LOUISE O'NEILL: My name is Louise O’ Neill and I am a social media addict

At the time of writing this column, I have 18 days left until I can reinstall the apps on my phone.

Due to the nature of my novels, people often assume that I am vehemently opposed to social media.

It’s not difficult to see why they would think this.

My first book, Only Ever Yours, is set in a dystopian boarding school carved out of mirrors and is a commentary on how, too often, we find a sense of validation from precarious outside sources (such as Facebook or Instagram) rather than from within.

In Asking For It, the main character is the victim of a brutal sexual assault but it is the subsequent photos of the rape that are circulated on social media which is, surprisingly enough, the most traumatic aspect of the event for Emma.

However, while I may explore the negative aspects of online life in fiction, I have to admit that my reality is very different.

My name is Louise O’ Neill and I am a social media addict.

It’s not all bad, of course.

I would be the first to say that Twitter, in particular, has made me a better person; that it has introduced me to ideas about race, sexuality, gender, politics, and body image that I would likely never have been exposed to in my everyday life.

People wring their hands at how social media is turning young people into a generation of vapid, self obsessed idiots, but I regularly meet engaged, intelligent teenagers who can explain complex political ideologies to me without drawing a breath because the internet has allowed the dissemination of that type of information to become so much easier.

I’ve made friends online who have become incredibly important to me; the internet bringing people into my life that I feel privileged to know.

Even the act of taking a selfie and posting it on Instagram can feel revolutionary for someone like me; who has suffered with an eating disorder and body dysmorphia for most of my adult life.

From a professional point of view, too, social media has played an important role in creating relationships with other authors, journalists, and people working in the media who I might not have had access to living in a small town in West Cork and who proved invaluable when the time came to promote both books.

Despite all of this, it became increasingly clear to me that I needed to take a break for a variety of reasons.

I was having heart-racing levels of anxiety when I didn’t have my iPhone with me at all times.

My palms began to sweat when my battery was dwindling into single digits and there wasn’t a socket in sight. (Oh, the humanity!)

My phone was the first thing I reached for in the morning when I woke up and the last thing I looked at before I fell asleep.

I felt like I was slowly re-wiring my brain, going from someone who read at least three novels a week to finding it difficult to concentrate on anything that was longer than a 1000 word opinion-editorial.

Whenever anything happened to me, I immediately began to visualise how I would describe it on Twitter.

Most worrying of all was how it was affecting my ability to write.

I moved home to Clonakilty from New York in 2011 because I knew that I needed silence; to allow nothingness to bloom in my mind so that words, sentences, paragraphs, chapters, could fill them.

In 2016, and desperately trying to finish my third novel, I had no mental space, no peace, and no pockets of silence for creativity to muscle its way into.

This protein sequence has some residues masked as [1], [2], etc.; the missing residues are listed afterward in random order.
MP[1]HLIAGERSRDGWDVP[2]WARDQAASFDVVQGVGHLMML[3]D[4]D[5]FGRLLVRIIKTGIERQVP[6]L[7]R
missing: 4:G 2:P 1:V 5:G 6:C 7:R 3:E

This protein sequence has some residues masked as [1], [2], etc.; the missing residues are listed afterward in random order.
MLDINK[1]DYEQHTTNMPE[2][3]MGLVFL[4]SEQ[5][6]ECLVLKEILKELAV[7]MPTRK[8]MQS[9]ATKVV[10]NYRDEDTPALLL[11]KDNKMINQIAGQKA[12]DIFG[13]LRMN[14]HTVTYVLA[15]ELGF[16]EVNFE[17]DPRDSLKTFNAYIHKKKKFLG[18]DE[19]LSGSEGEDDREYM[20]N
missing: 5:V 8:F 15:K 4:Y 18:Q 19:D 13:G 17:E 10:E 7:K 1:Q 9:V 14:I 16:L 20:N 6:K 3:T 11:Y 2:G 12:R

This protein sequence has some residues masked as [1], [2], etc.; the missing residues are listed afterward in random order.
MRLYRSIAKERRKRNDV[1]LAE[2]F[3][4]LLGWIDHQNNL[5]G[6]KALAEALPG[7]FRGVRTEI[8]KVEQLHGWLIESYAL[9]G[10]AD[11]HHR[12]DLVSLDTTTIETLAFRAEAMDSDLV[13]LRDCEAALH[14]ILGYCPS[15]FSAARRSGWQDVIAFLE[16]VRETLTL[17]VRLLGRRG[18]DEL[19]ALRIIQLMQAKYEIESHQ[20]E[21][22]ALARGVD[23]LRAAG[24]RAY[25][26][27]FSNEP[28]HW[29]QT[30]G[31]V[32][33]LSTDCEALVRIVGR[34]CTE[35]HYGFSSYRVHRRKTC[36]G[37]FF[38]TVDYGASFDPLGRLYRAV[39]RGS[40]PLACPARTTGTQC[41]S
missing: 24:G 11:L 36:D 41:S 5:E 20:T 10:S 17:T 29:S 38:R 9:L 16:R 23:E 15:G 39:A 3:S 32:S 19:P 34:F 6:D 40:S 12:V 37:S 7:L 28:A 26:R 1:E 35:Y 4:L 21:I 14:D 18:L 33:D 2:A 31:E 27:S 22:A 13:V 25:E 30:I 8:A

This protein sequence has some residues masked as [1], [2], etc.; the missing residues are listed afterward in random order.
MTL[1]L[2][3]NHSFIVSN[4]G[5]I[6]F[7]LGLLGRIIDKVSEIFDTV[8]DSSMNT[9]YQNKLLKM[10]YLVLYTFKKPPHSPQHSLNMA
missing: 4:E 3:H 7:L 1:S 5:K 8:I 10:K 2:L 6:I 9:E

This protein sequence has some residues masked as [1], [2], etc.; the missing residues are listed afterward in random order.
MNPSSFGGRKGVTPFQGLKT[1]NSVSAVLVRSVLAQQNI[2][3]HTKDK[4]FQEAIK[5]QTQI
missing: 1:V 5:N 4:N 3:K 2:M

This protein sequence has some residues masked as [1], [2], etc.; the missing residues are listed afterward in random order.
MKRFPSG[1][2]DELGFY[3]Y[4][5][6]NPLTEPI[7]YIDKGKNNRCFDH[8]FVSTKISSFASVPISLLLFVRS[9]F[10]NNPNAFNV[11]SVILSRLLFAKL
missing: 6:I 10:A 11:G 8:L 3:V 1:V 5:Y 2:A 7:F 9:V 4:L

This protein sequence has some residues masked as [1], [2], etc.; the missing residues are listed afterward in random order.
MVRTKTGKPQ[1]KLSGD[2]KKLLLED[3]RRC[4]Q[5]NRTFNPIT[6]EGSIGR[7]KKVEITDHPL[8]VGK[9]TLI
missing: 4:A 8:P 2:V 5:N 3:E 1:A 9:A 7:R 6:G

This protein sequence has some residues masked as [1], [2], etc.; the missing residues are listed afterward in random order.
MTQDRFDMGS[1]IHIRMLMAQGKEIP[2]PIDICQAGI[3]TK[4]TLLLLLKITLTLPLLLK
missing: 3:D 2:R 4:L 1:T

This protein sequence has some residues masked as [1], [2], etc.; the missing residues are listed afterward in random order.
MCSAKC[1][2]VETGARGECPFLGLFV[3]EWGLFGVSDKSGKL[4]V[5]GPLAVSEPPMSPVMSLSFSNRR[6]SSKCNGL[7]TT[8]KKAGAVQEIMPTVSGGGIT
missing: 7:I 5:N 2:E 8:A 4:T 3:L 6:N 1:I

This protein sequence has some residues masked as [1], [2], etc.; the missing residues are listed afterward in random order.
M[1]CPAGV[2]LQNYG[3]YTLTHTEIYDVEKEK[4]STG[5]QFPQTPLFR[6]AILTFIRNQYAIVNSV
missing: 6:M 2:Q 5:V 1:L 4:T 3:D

How could I?

I was constantly cramming my brain with other people’s thoughts, other people’s opinions; gorging myself on the minutiae of other people’s lives.

So, I decided to take a hiatus for the month of August.

I deleted the apps for Facebook, Twitter, Instagram, and Snapchat from my phone. I followed Liz Nugent’s advice and bought a radio alarm clock so I wouldn’t need to keep my phone in my bedroom.

(This hasn’t gone well as I threw away the instruction manual by accident and I can’t seem to re-program the stupid thing. It wakes me up at 6am every morning with a crackling static noise which is a wonderfully cheery way to start of the day, as you can imagine.)

After that, I sat on my hands and prayed to St Jude for help.

I’m not going to lie to you, it’s been challenging.

I keep having pithy observations that I would share with my father — in 140 characters, obviously — only to be met with a discreet eye-roll.

(Tough crowd.)

I sent a meme to my friend, Aoife, and she replied by saying ‘awww, so cute, but everyone was talking about that two days ago?’

(Again, tough crowd.)

It’s particularly difficult on a Saturday, when my column is published, and I have no way of knowing how people are responding to it.

I thought I was better than that but no, apparently I do like the validation. I might even, God help me, need it.

At the time of writing this column, I have 18 days left until I can reinstall the apps on my phone.

(And 13 hours, two minutes, and 19 seconds, but hey, let’s not get into the semantics.)

I’m sorry to turn this into a learning opportunity, but as testing as these past few weeks have been, it has made me realise just how much time I was spending online and how much energy I was expending in maintaining that presence.

Suddenly there were all these hours in the day, and long forgotten feelings of boredom and loneliness re-surfaced.

I didn’t have anything to distract me from the uneasy mix of fears clamouring for my attention; fears about my career, my talent, my body, my relationships.

Without the noise of social media, it was just me again.

Me, alone with my thoughts.

And I realised that a part of me didn’t want to have to face that.

Maybe I still don’t.

Maybe I never will.


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